67 WALL STREET, New York - June 28, 2013 - The Wall Street Transcript has just published its Oil & Gas Review 2013 Report offering a timely review of the sector to serious investors and industry executives. This special feature contains expert industry commentary through in-depth interviews with public company CEOs, Equity Analysts and Money Managers. The full issue is available by calling (212) 952-7433 or via The Wall Street Transcript Online.
Topics covered: Increasing Demand for Midstream Assets - U.S. Energy Infrastructure Build Out - Emerging Shale Plays - Oil and Gas Transportation Infrastructure Demand - Master Limited Partnerships Distribution Growth - Outlook for Natural Gas Liquids - Low Treasury Yields and MLP Dividends
Companies include: Petroleo Brasileiro (PBR), YPF S.A. (YPF), Petrobras Energ?a Participacio (PZE), Ultrapar Holdings Inc. (UGP), Tenaris SA (TS) and many more.
In the following excerpt from the Oil & Gas Review 2013 Report, an expert analyst discusses the outlook for the sector for investors:
TWST: With the information you have based on your analysis, how do you expect oil prices to trend in Latin America for the first part of 2013, and what will be the impact for your companies?
Mr. Sequeira: We have a team of economists that forecast oil prices. One thing that's interesting for Brazil and Argentina, actually counterintuitive, is that both countries have pricing controls of refined products. In Brazil, the control is in gasoline, diesel and LPG, and in Argentina it is in all the refined products, so higher oil price may not be as positive for Petrobras, YPF and Petrobras Argentina stocks.
The fact that there are pricing controls of refined products in Brazil and Argentina mean that for these companies, higher oil prices may not be very positive or as positive as it is for companies that can price their products according to the market. So for Brazil, one problem that we have had over the past couple of years, also because of the pricing controls in gasoline and diesel and the consequent increase in demand is that the amount of imports has grown significantly, and therefore Petrobras is importing higher priced gasoline and diesel and selling them at lower prices in Brazil. So the company is subsidizing gasoline and diesel prices. So for Petrobras, higher oil price is not great because of the subsidies. In Argentina, at least the subsidies are not a burden for the companies, but for the government.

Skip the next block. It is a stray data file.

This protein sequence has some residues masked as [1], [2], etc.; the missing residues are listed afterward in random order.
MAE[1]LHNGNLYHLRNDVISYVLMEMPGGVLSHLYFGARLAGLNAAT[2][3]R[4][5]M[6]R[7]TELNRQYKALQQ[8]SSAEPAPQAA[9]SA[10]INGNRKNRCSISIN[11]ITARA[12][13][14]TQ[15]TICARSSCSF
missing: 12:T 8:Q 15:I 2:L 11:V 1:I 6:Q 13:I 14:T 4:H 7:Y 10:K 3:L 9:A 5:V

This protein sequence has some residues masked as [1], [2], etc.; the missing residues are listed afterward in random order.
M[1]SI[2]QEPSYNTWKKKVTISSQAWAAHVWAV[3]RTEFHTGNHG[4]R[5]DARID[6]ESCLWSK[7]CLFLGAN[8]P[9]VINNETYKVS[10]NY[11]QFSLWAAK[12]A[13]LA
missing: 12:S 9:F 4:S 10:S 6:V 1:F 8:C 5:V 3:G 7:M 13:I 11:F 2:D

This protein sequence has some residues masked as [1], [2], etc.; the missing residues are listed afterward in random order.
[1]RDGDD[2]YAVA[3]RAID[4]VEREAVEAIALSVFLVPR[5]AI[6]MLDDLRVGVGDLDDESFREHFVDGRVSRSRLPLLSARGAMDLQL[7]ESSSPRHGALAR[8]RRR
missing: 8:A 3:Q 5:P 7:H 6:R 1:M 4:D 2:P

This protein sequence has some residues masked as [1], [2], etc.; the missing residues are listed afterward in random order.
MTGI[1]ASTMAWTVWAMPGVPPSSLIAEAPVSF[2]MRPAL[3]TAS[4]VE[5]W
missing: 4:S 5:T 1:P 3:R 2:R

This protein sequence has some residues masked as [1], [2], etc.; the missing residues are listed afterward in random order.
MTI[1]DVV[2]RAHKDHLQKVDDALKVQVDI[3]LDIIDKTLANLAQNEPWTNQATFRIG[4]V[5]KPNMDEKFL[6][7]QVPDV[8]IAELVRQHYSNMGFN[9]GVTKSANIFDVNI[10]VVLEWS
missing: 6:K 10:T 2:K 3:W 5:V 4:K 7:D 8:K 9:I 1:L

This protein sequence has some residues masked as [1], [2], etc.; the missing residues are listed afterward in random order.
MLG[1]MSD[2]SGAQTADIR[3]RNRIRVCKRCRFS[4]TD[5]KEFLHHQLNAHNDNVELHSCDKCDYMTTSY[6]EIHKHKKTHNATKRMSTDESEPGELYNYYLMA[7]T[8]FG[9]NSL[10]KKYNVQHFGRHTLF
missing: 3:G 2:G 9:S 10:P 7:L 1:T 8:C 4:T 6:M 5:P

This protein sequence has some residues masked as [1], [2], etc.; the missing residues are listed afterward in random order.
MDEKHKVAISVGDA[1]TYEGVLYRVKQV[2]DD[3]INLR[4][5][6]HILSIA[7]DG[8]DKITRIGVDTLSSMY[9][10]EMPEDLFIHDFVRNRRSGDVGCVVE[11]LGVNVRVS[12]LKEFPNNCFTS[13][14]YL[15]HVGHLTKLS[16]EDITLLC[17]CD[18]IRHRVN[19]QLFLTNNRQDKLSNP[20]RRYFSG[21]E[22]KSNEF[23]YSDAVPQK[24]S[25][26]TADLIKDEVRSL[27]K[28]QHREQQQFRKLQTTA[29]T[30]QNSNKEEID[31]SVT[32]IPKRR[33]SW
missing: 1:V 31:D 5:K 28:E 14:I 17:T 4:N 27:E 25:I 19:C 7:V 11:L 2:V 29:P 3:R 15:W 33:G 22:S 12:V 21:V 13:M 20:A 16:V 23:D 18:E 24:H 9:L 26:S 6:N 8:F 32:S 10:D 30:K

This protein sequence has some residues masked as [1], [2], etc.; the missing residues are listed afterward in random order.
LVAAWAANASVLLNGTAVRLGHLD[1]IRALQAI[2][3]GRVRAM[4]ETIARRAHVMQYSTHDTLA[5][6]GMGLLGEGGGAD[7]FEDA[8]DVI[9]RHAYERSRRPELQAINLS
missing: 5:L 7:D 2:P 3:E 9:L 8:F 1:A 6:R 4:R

TWST: What are some of the unique characteristics or nuances about the Latin American energy sector that North American investors should keep in mind when investing in the space?
Mr. Sequeira: I think the one point in favor of the Latin American energy companies is that they have...
For more of this interview and many others visit the Wall Street Transcript - a unique service for investors and industry researchers - providing fresh commentary and insight through verbatim interviews with CEOs, portfolio managers and research analysts. This special issue is available by calling (212) 952-7433 or via The Wall Street Transcript Online.